Meanwhile, Lisa Pollack at the FT published a series of articles on Starbucks' tax affairs, looking at its apparently inconsistent statements of profit and loss, its transfer payments, and its offer to pay more tax.
Having examined the transfer payments, Pollack wrote that
This analysis was seized on by commentators hostile to corporation tax in general. But Pollack, in an otherwise informative series, has made a mistake. The profit and loss for reporting purposes is not the same as the profit and loss for corporation tax purposes. (I started on a post about this at the time: real life supervened. But Tim Worstall has today repeated the claim, so I'm going to try to put things straight.)So that’s a £33m loss less £26m of royalties less £2m of interest, which gets one to a figure of £5m… which is still a loss. Some of the mark-up from the Swiss bought coffee would have to go too to get the company near profitable in the UK.Which makes the punchline — that Starbucks has agreed to pay £10m of ‘tax’ voluntarily over the next two years — even weirder.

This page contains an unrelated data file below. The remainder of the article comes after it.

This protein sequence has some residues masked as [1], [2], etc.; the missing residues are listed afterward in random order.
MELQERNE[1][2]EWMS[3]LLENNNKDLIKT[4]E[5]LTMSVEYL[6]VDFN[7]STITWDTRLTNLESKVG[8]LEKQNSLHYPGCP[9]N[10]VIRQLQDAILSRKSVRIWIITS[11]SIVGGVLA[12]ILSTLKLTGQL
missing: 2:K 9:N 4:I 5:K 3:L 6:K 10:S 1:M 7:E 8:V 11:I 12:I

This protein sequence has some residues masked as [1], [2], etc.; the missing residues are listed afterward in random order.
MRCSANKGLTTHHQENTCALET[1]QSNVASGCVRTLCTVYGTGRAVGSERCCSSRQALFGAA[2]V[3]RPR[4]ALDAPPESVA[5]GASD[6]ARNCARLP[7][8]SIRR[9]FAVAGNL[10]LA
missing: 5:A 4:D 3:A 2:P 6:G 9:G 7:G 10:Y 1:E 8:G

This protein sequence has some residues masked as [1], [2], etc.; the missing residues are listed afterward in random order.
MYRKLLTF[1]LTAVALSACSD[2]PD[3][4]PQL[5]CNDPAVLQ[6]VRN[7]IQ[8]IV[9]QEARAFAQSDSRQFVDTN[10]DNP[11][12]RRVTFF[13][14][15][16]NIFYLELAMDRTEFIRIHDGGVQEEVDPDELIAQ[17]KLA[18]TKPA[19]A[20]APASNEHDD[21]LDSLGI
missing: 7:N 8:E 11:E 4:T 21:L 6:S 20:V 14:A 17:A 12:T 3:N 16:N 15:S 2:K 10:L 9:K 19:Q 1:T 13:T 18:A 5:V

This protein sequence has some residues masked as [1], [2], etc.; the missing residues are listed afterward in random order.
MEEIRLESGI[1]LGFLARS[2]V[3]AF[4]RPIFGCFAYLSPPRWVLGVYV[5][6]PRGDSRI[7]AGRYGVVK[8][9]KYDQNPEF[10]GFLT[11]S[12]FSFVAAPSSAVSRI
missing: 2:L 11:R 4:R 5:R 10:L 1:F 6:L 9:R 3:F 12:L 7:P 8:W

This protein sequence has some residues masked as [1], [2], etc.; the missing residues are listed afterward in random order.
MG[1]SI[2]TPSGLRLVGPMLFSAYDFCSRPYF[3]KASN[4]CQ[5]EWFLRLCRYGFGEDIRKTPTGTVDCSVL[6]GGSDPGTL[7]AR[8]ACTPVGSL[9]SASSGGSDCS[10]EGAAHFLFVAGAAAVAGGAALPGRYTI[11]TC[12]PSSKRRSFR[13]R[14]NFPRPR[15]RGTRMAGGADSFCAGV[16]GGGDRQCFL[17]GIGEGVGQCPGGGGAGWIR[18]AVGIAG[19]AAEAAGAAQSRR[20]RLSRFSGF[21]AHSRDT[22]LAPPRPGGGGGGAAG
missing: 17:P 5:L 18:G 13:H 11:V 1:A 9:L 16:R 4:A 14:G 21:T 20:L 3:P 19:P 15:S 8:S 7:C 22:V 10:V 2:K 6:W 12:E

The £33m is Starbucks' reported UK loss for 2010-11. Pollack's point is that even if it reported results £28m better it would still be making a loss, and so (she implied) not paying corporation tax. But as the Financial Statement makes clear on page 19, some of the items contributing to the stated loss - depreciation and impairment in excess of capital allowances, and non-deductible expenses - are not allowable for corporation tax purposes. They come to about £16m apiece. Adding these back in, Starbucks' UK loss is reduced to £1m. So with the £28m in royalties and interest payments the company would have a taxable profit of about £27m.
Two additional points for clarity:
- the numbers on p19 are the affect of each item on corporation tax payable, which was 27% of the gross
- Starbucks has got past losses available to set against future profits. So it may still not need to pay corporation tax.